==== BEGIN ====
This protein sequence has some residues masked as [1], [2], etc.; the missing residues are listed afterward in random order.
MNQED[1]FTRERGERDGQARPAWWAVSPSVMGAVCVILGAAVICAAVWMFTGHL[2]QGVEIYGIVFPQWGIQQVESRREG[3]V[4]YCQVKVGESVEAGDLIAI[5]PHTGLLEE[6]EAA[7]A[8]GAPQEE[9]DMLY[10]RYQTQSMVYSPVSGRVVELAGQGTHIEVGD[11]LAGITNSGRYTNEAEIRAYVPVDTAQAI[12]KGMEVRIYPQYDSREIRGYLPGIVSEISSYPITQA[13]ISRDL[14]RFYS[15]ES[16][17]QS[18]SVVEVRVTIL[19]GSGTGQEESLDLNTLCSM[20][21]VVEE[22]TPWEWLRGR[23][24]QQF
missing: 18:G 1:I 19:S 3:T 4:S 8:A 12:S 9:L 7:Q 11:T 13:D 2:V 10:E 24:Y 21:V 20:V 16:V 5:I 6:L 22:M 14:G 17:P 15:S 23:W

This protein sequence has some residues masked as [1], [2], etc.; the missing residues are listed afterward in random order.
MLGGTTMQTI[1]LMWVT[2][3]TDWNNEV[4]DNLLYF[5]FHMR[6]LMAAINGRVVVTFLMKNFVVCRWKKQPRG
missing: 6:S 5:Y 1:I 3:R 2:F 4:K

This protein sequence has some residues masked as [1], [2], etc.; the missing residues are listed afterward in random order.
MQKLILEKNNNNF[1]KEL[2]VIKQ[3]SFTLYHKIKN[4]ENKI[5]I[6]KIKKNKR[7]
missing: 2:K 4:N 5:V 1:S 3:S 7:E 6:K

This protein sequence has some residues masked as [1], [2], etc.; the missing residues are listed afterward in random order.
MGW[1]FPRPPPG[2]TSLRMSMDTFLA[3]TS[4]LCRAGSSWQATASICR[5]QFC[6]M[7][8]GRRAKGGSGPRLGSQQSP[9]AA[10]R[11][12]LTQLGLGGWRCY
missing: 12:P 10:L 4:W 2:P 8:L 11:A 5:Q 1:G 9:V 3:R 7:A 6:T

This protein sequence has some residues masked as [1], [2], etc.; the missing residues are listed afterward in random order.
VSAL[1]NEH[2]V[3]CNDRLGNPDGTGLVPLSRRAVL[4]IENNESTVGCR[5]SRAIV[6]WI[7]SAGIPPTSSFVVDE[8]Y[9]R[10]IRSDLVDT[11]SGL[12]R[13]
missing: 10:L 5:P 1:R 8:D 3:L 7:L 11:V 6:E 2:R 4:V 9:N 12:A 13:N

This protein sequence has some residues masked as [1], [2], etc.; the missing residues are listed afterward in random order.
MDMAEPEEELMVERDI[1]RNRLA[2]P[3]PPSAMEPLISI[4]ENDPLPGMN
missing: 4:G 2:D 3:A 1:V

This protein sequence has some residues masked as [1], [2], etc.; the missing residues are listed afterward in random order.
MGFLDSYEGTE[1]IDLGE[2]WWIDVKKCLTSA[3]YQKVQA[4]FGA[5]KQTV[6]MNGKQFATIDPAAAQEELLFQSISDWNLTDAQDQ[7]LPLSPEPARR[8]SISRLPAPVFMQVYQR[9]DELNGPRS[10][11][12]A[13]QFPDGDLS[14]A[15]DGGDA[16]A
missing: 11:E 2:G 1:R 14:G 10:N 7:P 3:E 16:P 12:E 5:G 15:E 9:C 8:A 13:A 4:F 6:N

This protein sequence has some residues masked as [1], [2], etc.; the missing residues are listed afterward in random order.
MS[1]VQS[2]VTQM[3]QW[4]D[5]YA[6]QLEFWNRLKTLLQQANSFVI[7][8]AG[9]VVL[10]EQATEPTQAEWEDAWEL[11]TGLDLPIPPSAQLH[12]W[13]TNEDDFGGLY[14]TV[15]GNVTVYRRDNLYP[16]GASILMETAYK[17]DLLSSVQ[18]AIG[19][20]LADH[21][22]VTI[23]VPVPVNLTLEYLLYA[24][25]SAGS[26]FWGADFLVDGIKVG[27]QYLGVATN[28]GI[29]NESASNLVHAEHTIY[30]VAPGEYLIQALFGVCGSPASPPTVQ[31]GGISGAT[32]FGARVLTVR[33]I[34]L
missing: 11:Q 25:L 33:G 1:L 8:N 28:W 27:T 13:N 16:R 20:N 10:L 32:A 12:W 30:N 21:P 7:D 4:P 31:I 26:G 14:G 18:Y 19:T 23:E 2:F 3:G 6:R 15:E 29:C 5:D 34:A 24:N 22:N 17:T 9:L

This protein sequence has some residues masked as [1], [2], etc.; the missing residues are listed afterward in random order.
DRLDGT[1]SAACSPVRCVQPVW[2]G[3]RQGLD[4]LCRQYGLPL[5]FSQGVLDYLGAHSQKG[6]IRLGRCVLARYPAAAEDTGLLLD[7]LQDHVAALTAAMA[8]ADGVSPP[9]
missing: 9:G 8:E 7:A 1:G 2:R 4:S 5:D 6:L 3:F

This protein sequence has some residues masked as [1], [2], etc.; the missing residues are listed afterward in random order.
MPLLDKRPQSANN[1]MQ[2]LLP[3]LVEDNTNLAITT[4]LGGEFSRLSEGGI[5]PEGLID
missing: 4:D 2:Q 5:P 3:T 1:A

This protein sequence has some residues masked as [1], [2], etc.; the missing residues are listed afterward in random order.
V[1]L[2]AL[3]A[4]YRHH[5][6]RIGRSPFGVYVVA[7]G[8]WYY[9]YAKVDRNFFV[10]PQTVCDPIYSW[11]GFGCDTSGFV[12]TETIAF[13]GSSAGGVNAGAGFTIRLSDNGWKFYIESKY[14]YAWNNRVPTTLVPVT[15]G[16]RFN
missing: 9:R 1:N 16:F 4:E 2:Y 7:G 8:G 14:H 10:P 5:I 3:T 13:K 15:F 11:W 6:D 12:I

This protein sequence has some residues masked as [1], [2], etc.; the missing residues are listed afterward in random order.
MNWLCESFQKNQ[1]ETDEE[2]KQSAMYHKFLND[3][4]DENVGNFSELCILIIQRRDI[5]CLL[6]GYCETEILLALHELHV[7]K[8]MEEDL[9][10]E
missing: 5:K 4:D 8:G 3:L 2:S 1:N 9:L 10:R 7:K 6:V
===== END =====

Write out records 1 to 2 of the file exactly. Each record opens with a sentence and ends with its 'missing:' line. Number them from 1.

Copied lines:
This protein sequence has some residues masked as [1], [2], etc.; the missing residues are listed afterward in random order.
MNQED[1]FTRERGERDGQARPAWWAVSPSVMGAVCVILGAAVICAAVWMFTGHL[2]QGVEIYGIVFPQWGIQQVESRREG[3]V[4]YCQVKVGESVEAGDLIAI[5]PHTGLLEE[6]EAA[7]A[8]GAPQEE[9]DMLY[10]RYQTQSMVYSPVSGRVVELAGQGTHIEVGD[11]LAGITNSGRYTNEAEIRAYVPVDTAQAI[12]KGMEVRIYPQYDSREIRGYLPGIVSEISSYPITQA[13]ISRDL[14]RFYS[15]ES[16][17]QS[18]SVVEVRVTIL[19]GSGTGQEESLDLNTLCSM[20][21]VVEE[22]TPWEWLRGR[23][24]QQF
missing: 18:G 1:I 19:S 3:T 4:S 8:A 12:S 9:L 7:Q 11:T 13:D 2:V 10:E 24:Y 21:V 20:V 16:V 5:I 6:L 22:M 14:G 17:P 15:S 23:W

This protein sequence has some residues masked as [1], [2], etc.; the missing residues are listed afterward in random order.
MLGGTTMQTI[1]LMWVT[2][3]TDWNNEV[4]DNLLYF[5]FHMR[6]LMAAINGRVVVTFLMKNFVVCRWKKQPRG
missing: 6:S 5:Y 1:I 3:R 2:F 4:K